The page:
Album Review: Years & Years – Palo Santo

By on Monday, 6th August 2018 at 12:00 pm
 

Years & Years Palo Santo album coverWe all hoped the cheesy ‘NSYNC, Backstreet Boys-ey boy bands were a thing of the past, right? The band genre made a comeback a few years back in the form of JLS and One Direction, but again we left these behind, and music had progressed since then, had it not? Years & Years appear keen to rekindle this dying flame in their newest album ‘Palo Santo’. Although their 2015 debut album ‘Communion’ seems miles away now, there is an unmistakable Nineties’ / Noughties’ boy band vibe running through the 14 tracks of ‘Palo Santo’. The use of layered vocals, Nineties’ style synthesisers and manufactured drum beats reminscent of those dance-pop tunes from yesteryear we all know and secretly love.

The final track of ‘Palo Santo’, ‘Up In Flames’, takes this comparison the furthest as it really feels as though it has been plucked out of 2000. The song opens with a familiar sounding drum machine beat, embellished with what sounds like shakers and perhaps most surprisingly, a bell. After the first verse, in comes a clunky synth riff and backing vocals, that couldn’t get more Backstreet Boys if it tried. Oh, but it does. At the end of the chorus, ‘Up In Flames’ there is a bright synth stab that, although subtle, is undeniably a direct take from ‘Everybody (Backstreet’s Back)’ and that song’s defining feature of the 1997 song, and now here it is in a Years & Years track. Although the nostalgia is pretty enticing, the foundations of the song are well past their best by date.

Not only do many of the tracks of ‘Palo Santo’ recall songs that have come before, they are also hard to define within the album itself. Very few of the tracks have any elements that really stand out and demand your attention. Despite the fact that there are songs that are upbeat and dancey – for example ‘All For You’ or ‘Rendezvous’ – the album feels beige. Take the songs ‘Hypnotised’ and ‘Here’, two tracks that should sound completely different on paper. ‘Hypnotised’ is a capella but ‘Here’ is not, and yet they still manage to blur together. Yes, they are in different keys, use different instrumentation and are at dramatically different lengths to each other, but the essence is the same. These are two tracks that should sound a world apart but without any hooks or memorable lyrics, they become the two slow songs on the album.

The two tunes that actually stand out from the beige are the catchiest songs from the album, ‘Sanctify’ and ‘If You’re Over Me’. ‘Sanctify’ is a throwback to 2015 album ‘Communion’, having the same energy and memorability as tracks like ‘Shine’ and ‘King’. The song begins with a simple drum machine accompaniment to Olly Alexander’s distinct vocals which then explode into a powerful and catchy chorus. ‘If You’re Over Me’ goes down the more generic upbeat pop route, the percussive claps giving it a Jason Mraz-esque ’Have It All’ / ‘Unlonely’ quality. Its lyrics are sassy yet relatable, and although they’re not particularly imaginative, it doesn’t really matter in this setting as they succeed in being easy to remember and sing along to. However, imagination is not in short supply when it comes to the music videos accompanying these two tracks. Both videos have been produced in a sci-fi style with a narrative that runs from one to another, and although unusual they are fun and perhaps the most interesting offshoots of the entire album.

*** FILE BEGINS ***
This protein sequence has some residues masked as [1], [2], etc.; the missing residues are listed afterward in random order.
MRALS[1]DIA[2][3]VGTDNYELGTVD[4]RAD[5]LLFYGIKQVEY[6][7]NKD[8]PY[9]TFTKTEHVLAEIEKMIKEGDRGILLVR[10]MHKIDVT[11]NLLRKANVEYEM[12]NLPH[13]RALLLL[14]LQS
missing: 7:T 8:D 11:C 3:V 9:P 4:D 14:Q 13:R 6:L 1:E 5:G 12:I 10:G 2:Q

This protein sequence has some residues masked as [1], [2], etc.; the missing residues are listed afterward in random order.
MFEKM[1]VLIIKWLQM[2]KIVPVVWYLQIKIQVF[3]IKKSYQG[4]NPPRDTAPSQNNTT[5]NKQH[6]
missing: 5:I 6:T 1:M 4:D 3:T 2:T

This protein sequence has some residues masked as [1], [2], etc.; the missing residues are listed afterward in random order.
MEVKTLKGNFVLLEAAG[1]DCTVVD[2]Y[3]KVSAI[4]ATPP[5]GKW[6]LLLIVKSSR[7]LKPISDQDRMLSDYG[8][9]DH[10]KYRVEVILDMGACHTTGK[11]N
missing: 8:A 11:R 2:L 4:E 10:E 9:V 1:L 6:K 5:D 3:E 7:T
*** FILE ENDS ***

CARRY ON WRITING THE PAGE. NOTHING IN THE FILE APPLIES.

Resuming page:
As only the second studio album from the band Years & Years, ‘Palo Santo’ is a disappointment. The tracks lack freshness; instead, they reminisce on music from irrelevant times. Although ‘Sanctify’ and ‘If You’re Over Me’ have become big hits, it’s just a shame for the rest of the album to be so weak.

5/10

‘Palo Santo’ is out now on Polydor Records. Years & Years began their world tour this month and will be stopping in the UK from the 11th of August. For more information on their live dates, visit the band’s official Web site.

Tags: , , , , ,

Leave Your Response

* Name, Email, Comment are Required
 
 
 

About Us

There Goes The Fear is where we tell you about the latest music, gigs, and tours we love and think you should too.

We love music that has its heart on its sleeve, tells a story, swims around our head all day or makes us dance like no-one's watching.

TGTF is edited by Mary Chang, who is based in Washington, DC. She is joined by writers in England, America and Ireland. It began as a UK music blog by Phil Singer in 2005.

All MP3s are posted with the permission of the artists or their representatives and are for sampling only. Like the music? Buy it. If you want a track removed, email us and we'll sort it ASAP.

E-mail us  |  RSS Feed   RSS Feed  

Learn More About Us